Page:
Another strange thing I found that might not be super well known (I didn't know about it) is that all GPS data in China is offset by a nonlinear psuedo-random amount. If you turn on the satellite view in Google Maps and look at various cities in China, you'll see that the road and business overlay is off by anywhere from 50m to 500m. And the strangest thing is that it's not a consistent offset from place to place.
Turns out this is very intentional, and China uses a different geographic coordinate system than the rest of the world. WGS-84 is the most common coordinate system, but China uses GCJ-02, sometimes called Mars Coordinates. Part of GCJ-02 is an algorithm that obfuscates the results. So applying any GCJ-02 coordinate to a globe using WGS-84 coordinates gets distorted like a funhouse mirror.
It's easy to find open source libraries to convert WGS-84 to GCJ-02 and vice versa. But Google Maps doesn't do it, for political reasons I suppose? I've read that if you open Google Maps within China the mapping data is correct, but have no way to test that.
The open-sourced implementation one may find on the internet are probably thru sth like curve fitting by sampling many data points. It may have good enough approximations but may not work one day if the gov agency decides to change the algorithm. Changing algorithm is a backward compatibility hell but not a big problem for the industry actually, because most Map apps are owned by big corp which has resource and motivation to comply.
Such irony in CCP using licensing to protect their IP
and what's the "correct-conception"?
I'm curious because I get what parent means in terms of intellectual property issues in China but I don't get what do you mean from your comment, especially the fact that you include "other party states" - is it some sort of general rule that you're hinting at?
 funny, I just realised that there is no antonym of "misconception"
At least in science education, misconceptions are so vastly more common than correct conceptions, that it makes sense there's a compact negative form but not a positive one. /s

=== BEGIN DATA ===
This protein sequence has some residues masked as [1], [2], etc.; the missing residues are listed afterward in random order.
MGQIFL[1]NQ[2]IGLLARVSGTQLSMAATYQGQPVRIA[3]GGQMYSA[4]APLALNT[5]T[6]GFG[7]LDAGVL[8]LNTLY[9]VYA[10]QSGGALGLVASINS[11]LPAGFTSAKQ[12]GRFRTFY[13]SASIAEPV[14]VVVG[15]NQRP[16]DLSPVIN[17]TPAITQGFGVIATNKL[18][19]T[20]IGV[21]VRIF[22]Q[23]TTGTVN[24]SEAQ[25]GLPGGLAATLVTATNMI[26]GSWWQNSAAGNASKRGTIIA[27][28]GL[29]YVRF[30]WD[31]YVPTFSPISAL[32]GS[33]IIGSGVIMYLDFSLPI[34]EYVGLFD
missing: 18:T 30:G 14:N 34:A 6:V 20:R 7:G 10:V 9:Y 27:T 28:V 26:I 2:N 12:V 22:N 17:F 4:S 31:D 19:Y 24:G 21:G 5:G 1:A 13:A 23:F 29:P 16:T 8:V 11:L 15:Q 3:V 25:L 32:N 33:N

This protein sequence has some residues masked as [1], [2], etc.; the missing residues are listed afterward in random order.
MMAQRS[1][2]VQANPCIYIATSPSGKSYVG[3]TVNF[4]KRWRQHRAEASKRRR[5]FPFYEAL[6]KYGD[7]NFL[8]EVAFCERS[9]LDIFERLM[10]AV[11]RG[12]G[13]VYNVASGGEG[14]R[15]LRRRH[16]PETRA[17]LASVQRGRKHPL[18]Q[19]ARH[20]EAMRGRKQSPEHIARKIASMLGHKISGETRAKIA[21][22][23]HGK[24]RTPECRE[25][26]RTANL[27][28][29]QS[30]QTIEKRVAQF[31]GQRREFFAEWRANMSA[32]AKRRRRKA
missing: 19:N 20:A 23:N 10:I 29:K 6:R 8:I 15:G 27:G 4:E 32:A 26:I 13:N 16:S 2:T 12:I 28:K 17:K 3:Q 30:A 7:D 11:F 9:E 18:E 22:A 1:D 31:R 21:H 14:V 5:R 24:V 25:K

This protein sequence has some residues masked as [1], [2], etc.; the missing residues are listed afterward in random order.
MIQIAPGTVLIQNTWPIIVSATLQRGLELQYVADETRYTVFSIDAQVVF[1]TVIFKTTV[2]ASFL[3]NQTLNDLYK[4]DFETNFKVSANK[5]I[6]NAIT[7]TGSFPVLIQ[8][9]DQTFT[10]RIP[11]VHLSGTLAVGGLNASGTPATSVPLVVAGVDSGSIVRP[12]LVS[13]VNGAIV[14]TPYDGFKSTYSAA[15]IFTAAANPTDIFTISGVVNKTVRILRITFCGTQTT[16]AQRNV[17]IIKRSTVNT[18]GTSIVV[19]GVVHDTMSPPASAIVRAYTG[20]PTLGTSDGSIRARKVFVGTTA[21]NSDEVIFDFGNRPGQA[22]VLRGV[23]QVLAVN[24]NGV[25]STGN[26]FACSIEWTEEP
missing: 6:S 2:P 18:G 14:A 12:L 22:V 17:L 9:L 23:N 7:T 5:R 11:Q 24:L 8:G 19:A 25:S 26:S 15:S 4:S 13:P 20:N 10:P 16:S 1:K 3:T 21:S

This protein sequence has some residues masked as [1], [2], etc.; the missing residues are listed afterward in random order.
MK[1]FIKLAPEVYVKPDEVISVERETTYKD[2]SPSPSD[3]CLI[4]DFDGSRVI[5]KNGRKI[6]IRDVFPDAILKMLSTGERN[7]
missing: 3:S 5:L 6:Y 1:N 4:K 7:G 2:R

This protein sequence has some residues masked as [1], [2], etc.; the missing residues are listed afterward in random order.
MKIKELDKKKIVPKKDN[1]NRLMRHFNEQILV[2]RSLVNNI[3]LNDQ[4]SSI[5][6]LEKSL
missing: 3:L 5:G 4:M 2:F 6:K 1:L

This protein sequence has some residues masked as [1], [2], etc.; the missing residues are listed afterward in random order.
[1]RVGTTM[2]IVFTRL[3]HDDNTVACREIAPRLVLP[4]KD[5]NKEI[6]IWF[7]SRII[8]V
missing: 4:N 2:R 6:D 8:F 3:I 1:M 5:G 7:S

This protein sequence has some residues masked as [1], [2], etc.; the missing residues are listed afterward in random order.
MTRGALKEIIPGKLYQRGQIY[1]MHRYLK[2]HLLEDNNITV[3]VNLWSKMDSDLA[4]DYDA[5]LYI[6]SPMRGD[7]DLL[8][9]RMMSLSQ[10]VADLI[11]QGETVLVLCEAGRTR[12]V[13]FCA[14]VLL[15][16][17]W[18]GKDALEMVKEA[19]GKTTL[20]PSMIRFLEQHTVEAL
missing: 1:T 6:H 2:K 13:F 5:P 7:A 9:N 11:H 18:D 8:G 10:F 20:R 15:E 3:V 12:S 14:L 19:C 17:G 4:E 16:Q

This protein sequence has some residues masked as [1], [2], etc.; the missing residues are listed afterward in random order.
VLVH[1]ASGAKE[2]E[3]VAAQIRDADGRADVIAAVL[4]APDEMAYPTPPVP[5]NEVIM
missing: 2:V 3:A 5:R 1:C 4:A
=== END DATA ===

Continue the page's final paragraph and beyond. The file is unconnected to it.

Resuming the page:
china, the ethnicity, is indeed thousands years old. CCP, however, is barely over 70 yrs old.
But the CCP has been controlling mainland China for a little bit over 70 years, indeed.
At the end of the day they may obfuscate coordinates and blur maps, but the truth will eventually come out.
Can't imagine why anyone would want that to happen.....
Let's see... Wikipedia seems to confirm:
> During the 1990s, GPS quality was degraded by the United States government in a program called "Selective Availability"; this was discontinued on May 1, 2000 by a law signed by President Bill Clinton.
Private, independent geographical surveying is illegal in China.  So technically you can't do it even in the local coordinate system.
But OSM actually doesn’t use that system! They use the normal coordinate system, which makes them unique across mapping services (and also a good tool to use to RE geojson away from chinas system).
FYI: And even far outside of them too
" It is an Inertial Guidance System with an additional Star-Sighting system (this combination is known as astro-inertial guidance), which is used to correct small position and velocity errors that result from launch condition uncertainties due to errors in the submarine navigation system and errors that may have accumulated in the guidance system during the flight due to imperfect instrument calibration. GPS has been used on some test flights but is assumed not to be available for a real mission. "
Tomahawk missiles are also fed a navigation package before launch which allows them to navigate without additional signals (I'm sure accuracy goes up if they do have GPS available). I believe it's something akin to terrain maps that it can use to navigate to it's target.
I would argue that any nation that is reliant on those public networks to be effective are going to lose within minutes of an actual conflict.
I believe it's already established that the Russians are capable of completely blocking out GPS signals.
So no, I don't think we'd be facing mutually assured destruction.
Now the impact on civilian life if some nation decided to start the space wars? Catastrophic. We'd basically block off space for the next 100 years because of deadly debris in orbit :/
The problem with defending a satellite is the missile really only needs to get kinda close. And yeah, relativistic speeds and distances in space are huge, but I would find it hard to believe we could defend our satellites in any meaningful way against a nation-state level threat.
I suspect you could go hours driving round a city with the GPS and WiFi location turned off before losing your position - simple wheel speed, gyro and compass is sufficient for most stuff.
I suspect the most accurate measurements would be done using wideband SDR, iff I were able to acquire absolute position references for the signals I was seeing. Not likely, especially for something I might like to let others play with and/or generalize.
Everywhere I read about the subject the general consensus is that using accelerometer and gyro data from the average phone is a fool's errand. I have zero experience with the field so I wouldn't know if failure was incorrect signal processing or just had sensors.